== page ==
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Title: Testing for Structural Change in Australian Meat Demand
Contributor(s): Hutasuhut, Maradoli (author); Griffith, Garry  (supervisor)orcid ; Piggott, Ronald (supervisor)
Conferred Date: 1996
Copyright Date: 1995
Open Access: Yes
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Abstract: The Almost Ideal Demand System (AIDS) and Rotterdam models were used to test for the existence of structural change in Australian per capita consumption data on meats (beef, lamb, pigmeat and chicken) for the period 1965:1 to 1992:4. The models were estimated in single equation as well as in nonlinear system of equation versions. Both models showed the presence of structural change with the AIDS model producing more consistent results. The changes occurred in the early 1970s for beef, lamb and pigmeat and in the early 1980s for chicken. However, the effects of the changes were very small with only a 2.44 percent drop in expenditure share of beef, a 2.96 percent drop in lamb, a 0.71 percent increase in pigmeat and a 2.45 percent increase in chicken over the period of time assuming prices and expenditure held constant. These facts support the results of previous studies where the main determinant in quantity of meat demanded are changes in prices and total expenditure. Because of high collinearity of the data, the LA/AIDS model generated similar estimated elasticities to the 'true' AIDS model and due to the similarity of their right hand sides the first-differenced LA/AIDS model estimated similar elasticities to the Rotterdam model. This study also reveals that based on a test developed by Alston and Chalfant (1993) Australian per capita consumption data on meat rejects the Rotterdam model in favour of the AIDS model.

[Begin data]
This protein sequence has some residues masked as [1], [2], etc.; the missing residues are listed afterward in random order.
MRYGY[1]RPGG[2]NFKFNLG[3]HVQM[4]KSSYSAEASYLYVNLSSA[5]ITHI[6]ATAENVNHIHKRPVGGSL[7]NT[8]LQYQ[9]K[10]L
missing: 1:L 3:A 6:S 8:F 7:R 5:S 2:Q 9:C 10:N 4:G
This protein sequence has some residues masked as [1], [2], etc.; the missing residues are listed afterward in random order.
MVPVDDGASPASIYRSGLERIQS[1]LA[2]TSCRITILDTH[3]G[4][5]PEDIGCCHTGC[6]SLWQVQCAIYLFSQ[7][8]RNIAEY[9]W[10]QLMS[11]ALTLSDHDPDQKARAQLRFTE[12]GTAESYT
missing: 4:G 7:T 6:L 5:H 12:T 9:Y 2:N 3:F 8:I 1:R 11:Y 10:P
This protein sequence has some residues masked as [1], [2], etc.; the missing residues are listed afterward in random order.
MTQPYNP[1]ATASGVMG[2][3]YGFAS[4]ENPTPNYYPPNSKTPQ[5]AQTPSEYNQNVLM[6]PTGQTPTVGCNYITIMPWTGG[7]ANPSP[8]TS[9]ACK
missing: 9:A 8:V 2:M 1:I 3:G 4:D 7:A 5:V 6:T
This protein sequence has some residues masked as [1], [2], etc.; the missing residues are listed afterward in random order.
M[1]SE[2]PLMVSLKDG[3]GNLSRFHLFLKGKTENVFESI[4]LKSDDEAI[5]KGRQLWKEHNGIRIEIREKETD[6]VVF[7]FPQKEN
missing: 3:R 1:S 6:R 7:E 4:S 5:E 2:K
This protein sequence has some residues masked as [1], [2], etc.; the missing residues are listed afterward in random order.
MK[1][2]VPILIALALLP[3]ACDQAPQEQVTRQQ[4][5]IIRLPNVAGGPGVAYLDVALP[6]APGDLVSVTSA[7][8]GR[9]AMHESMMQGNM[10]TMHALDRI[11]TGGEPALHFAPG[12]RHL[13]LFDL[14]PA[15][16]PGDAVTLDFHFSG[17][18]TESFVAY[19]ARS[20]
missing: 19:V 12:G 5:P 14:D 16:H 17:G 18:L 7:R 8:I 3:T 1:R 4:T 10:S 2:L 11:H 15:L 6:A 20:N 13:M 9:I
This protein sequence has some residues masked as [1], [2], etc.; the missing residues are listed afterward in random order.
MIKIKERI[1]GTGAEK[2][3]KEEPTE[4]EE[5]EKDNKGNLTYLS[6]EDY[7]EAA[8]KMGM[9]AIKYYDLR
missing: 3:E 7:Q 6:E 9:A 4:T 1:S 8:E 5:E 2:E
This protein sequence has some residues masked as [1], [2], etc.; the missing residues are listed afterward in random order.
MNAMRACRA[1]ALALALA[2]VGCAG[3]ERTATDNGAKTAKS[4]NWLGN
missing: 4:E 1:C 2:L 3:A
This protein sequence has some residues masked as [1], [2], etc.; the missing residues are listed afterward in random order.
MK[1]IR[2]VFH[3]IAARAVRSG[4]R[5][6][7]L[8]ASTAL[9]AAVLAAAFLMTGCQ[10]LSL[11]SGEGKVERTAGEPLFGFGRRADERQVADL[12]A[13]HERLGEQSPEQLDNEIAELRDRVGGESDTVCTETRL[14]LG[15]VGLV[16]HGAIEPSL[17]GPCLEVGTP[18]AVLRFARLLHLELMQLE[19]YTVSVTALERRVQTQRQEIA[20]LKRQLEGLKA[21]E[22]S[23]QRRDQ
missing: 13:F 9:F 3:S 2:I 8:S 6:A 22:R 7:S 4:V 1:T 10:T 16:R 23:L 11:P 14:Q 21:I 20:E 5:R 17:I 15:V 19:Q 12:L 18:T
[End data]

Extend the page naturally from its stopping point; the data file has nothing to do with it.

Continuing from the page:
Publication Type: Thesis Masters Research
Rights Statement: Copyright 1995 - Maradoli Hutasuhut
HERDC Category Description: T1 Thesis - Masters Degree by Research
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